A venetian blind fluttered loudly in a sudden draught. Awake, Mike listened to the traffic. By the frequency of cars going by and the dim light he guessed it might be nearly six.
The previous afternoon? Most other people had wandered further along the beach. And how to ask for a ride to Picton? My wife has left me? My wife has driven off. Actually, my wife has driven away in the life which we own together.
He turned over. No sleeping position seemed perfect anymore.
Daryl, a builder with dark brown, bullet-straight hair, was already gone to work. Gabrielle, a big-boned woman in her thirties, cooked bacon and eggs and made coffee. She worked at the vet clinic.
After breakfast Mike said thank you and goodbye and walked into town. He phoned home from the bus station. A woman answered.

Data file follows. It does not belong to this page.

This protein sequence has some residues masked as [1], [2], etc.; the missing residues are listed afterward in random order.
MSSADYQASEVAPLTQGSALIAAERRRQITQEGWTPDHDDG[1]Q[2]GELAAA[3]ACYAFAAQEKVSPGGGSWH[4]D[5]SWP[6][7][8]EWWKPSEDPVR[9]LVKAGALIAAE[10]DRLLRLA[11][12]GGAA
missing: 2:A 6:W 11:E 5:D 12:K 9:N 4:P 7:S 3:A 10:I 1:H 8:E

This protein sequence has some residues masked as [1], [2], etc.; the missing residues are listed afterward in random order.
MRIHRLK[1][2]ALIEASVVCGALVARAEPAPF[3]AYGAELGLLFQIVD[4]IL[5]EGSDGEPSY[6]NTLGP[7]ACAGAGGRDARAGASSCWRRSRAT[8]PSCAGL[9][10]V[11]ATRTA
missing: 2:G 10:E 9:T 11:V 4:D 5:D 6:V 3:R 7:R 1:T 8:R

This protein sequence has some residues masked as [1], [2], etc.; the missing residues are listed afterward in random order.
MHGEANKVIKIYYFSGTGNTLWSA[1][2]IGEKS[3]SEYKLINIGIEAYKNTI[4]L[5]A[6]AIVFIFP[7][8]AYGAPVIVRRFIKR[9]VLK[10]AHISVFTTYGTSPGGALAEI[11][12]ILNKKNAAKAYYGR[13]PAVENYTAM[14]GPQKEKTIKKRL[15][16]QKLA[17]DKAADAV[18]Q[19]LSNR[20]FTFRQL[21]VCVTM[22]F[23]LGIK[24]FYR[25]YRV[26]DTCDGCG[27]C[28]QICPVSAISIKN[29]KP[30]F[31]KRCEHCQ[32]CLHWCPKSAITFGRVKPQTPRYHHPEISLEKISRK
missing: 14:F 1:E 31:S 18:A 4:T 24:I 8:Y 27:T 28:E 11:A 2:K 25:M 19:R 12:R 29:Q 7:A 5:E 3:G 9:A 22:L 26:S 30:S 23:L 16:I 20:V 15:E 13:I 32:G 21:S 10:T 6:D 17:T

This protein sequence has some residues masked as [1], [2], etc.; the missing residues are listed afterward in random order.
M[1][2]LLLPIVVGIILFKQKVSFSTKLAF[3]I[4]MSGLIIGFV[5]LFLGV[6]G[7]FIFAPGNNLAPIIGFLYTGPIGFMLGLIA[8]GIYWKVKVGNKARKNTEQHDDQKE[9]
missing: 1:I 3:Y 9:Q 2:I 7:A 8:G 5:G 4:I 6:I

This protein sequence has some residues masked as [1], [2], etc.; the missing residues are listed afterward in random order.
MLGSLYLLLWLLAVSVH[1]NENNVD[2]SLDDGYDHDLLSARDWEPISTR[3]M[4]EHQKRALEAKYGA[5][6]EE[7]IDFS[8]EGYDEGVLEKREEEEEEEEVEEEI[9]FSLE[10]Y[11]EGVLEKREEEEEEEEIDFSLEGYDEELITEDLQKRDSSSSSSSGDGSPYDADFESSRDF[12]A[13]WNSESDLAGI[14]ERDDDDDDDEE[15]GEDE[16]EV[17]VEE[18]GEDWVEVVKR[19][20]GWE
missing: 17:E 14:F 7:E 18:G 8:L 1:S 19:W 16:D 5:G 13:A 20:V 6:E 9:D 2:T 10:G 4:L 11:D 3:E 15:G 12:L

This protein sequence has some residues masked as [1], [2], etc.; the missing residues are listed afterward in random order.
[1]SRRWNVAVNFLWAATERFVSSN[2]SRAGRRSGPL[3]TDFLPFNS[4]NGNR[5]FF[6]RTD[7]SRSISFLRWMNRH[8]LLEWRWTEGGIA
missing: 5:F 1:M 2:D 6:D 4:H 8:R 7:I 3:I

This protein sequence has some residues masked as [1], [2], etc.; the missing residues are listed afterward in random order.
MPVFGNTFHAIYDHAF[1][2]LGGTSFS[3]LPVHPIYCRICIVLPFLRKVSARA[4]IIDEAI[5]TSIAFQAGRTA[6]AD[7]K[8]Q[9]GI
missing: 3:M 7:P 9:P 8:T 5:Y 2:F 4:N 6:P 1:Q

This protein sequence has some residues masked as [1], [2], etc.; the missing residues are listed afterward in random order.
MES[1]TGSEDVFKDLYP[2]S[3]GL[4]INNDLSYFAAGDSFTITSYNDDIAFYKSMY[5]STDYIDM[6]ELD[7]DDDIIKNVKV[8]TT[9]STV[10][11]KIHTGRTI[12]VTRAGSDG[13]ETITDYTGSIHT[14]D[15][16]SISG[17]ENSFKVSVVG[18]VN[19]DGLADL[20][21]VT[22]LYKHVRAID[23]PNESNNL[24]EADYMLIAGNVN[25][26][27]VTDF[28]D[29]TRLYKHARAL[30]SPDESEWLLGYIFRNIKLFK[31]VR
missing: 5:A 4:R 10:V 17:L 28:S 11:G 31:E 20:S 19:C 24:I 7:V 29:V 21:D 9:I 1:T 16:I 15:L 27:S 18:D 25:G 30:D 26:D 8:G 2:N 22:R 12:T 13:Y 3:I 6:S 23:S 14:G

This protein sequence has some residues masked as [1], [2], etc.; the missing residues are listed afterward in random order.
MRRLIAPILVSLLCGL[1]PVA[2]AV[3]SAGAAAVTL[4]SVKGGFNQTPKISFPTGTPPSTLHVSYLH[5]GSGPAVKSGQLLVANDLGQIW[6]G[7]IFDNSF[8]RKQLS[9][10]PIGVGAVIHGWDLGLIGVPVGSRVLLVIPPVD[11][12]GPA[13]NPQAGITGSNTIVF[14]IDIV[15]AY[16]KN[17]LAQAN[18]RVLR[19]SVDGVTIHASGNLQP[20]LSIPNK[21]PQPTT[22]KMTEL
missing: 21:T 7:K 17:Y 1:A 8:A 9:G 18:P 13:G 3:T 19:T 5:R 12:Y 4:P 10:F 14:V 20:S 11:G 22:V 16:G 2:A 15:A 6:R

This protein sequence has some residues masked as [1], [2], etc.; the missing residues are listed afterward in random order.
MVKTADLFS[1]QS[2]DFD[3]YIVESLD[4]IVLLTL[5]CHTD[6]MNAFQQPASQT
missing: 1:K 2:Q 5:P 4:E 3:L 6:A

“Hello. Is Isobel there?”
“You’ve got the wrong number.”
“Is this five seven three nine eight five five?”
“She’s not here. There is no Isobel.”
Mike was momentarily silent.
“Hello?” The woman at the other end had a distinctive, drawly way of talking. “I think you’ve got the wrong number.”
“Don’t worry. I’m coming.”
Mike stopped on the footpath outside his house on Hazel Street. He looked over the garden. The familiar picture sent a wave of relief through his body. Opening the gate, he walked up to the front door and turned the door-handle. It was locked. Mike winced, realising he had no key. He pressed the buzzer and knocked on the stained glass for good measure.
Hearing footsteps, he braced himself. A huge man with long greying hair in a biker’s leather jacket opened the door and stood astride the threshold. As they stared at each other Mike put two and two together. This was even worse.
“And you are?” The stranger was first to break the silence. He spoke with some sort of Scottish accent.
“Mike. Mike. I live here.”
“You live here.”
“We live here. Isobel and I.”